Accessibility links

Breaking News

Mexico Unseats China as Top Exporter to US

FILE — A worker stacks boxes of bananas for export in Ciudad Hidalgo, Chiapas state, Mexico, May 31, 2019. Data released by the U.S. Commerce Department this week show that goods imported from Mexico accounted for 15% of U.S. imports in the first 11 months of 2023.
FILE — A worker stacks boxes of bananas for export in Ciudad Hidalgo, Chiapas state, Mexico, May 31, 2019. Data released by the U.S. Commerce Department this week show that goods imported from Mexico accounted for 15% of U.S. imports in the first 11 months of 2023.

After 17 years as the top source of imported goods in the United States, China will likely move into second place for 2023, ceding the first position to Mexico, according to data released by the U.S. Commerce Department this week.

The shift is the result of a yearslong trend that has seen a gradual decline in China's share of the U.S. import market, driven primarily by continued U.S. tariffs on a broad array of Chinese goods. However, other contributing factors include a broader reshuffling of global supply chains in the wake of the coronavirus pandemic and a push by the U.S. to diversify sources of important imports away from China and toward geopolitical allies, a process sometimes known as "friendshoring."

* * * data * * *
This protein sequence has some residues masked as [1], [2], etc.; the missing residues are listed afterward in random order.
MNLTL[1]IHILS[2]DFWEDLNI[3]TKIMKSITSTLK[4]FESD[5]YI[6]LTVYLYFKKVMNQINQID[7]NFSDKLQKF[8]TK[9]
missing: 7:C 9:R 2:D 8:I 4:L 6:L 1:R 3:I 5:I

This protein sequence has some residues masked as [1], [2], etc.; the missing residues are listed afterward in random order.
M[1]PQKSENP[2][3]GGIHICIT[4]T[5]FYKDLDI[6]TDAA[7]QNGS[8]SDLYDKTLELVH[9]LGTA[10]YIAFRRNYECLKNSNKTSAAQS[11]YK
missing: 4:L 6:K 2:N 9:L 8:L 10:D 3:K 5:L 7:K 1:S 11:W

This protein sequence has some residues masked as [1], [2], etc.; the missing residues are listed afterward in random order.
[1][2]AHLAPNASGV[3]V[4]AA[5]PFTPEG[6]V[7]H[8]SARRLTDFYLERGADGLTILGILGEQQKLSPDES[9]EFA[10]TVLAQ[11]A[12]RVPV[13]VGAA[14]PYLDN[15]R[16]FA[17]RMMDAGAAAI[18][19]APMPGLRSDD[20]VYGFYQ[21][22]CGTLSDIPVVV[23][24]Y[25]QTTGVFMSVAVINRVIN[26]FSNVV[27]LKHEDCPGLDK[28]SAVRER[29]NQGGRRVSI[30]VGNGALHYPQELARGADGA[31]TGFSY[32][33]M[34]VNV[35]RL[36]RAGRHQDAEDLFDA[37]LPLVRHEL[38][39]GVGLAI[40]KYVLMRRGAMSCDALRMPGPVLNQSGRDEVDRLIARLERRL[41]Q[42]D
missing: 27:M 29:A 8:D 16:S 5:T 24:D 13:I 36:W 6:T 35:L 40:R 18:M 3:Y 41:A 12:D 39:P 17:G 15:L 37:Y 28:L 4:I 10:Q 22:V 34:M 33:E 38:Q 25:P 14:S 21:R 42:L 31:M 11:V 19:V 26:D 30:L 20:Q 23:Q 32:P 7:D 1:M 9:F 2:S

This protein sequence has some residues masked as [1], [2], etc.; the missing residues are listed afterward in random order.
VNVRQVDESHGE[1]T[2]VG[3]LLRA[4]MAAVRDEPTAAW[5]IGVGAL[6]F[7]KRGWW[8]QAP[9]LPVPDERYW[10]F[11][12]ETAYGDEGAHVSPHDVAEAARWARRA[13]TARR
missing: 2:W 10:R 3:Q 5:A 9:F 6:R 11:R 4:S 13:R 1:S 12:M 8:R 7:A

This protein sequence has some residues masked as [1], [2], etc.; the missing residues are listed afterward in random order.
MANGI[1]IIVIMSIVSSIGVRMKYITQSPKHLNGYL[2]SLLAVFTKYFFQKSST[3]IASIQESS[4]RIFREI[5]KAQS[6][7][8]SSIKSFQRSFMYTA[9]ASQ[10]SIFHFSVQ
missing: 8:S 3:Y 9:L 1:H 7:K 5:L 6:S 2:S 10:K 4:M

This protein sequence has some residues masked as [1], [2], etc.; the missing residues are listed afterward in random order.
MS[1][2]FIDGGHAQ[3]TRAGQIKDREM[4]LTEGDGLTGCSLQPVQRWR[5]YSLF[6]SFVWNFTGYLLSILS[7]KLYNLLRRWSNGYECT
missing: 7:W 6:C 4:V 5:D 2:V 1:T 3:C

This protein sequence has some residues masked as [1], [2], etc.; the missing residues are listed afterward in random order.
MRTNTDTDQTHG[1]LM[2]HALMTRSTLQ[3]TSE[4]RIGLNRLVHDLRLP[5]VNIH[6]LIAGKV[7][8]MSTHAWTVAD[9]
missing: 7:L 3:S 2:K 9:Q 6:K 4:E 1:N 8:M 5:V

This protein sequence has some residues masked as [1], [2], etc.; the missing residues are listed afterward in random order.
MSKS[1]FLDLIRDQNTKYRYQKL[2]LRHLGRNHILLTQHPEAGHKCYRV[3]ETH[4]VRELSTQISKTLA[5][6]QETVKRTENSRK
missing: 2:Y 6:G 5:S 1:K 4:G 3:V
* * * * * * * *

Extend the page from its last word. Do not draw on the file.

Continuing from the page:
The data, which only covers the first 11 months of 2023, show that goods imported from China accounted for 13.9% of U.S. total imports, while Mexican goods accounted for 15%. As recently as 2017, Chinese goods had accounted for more than 21% of U.S. imports, but after former President Donald Trump imposed a series of tariffs on Chinese goods, a policy extended by President Joe Biden, that share has been in steady decline.

Shifting production

Jeff Schott, a senior fellow at the Peterson Institute for International Economics in Washington, told VOA that it is important to be careful when assessing trade flows, to pay attention to more than just the country-level import totals.

For example, he said, many Chinese firms are expanding their overseas production capacity, investing in manufacturing facilities outside the Chinese mainland.

"From what I can see, there has been no analysis of whether Chinese subsidiaries and other countries are increasing their exports to the United States from Southeast Asia and other places," Schott said.

"You have to look more closely into what we're buying from other countries," he said. "And that would be part of restructuring supply chains that is going on both by Western companies and Chinese companies. There's increased Chinese foreign direct investment in Southeast Asia as companies move out of China, both for economic reasons and geopolitical reasons, to produce more in Southeast Asia. And that's affecting, or will affect, the flow of goods from Southeast Asia in the United States."

Friendshoring, or not?

The shifting of production away from the Chinese mainland also makes it trickier to tease out the degree to which so-called friendshoring is responsible for changes in the relative share of U.S. imports accounted for by different countries.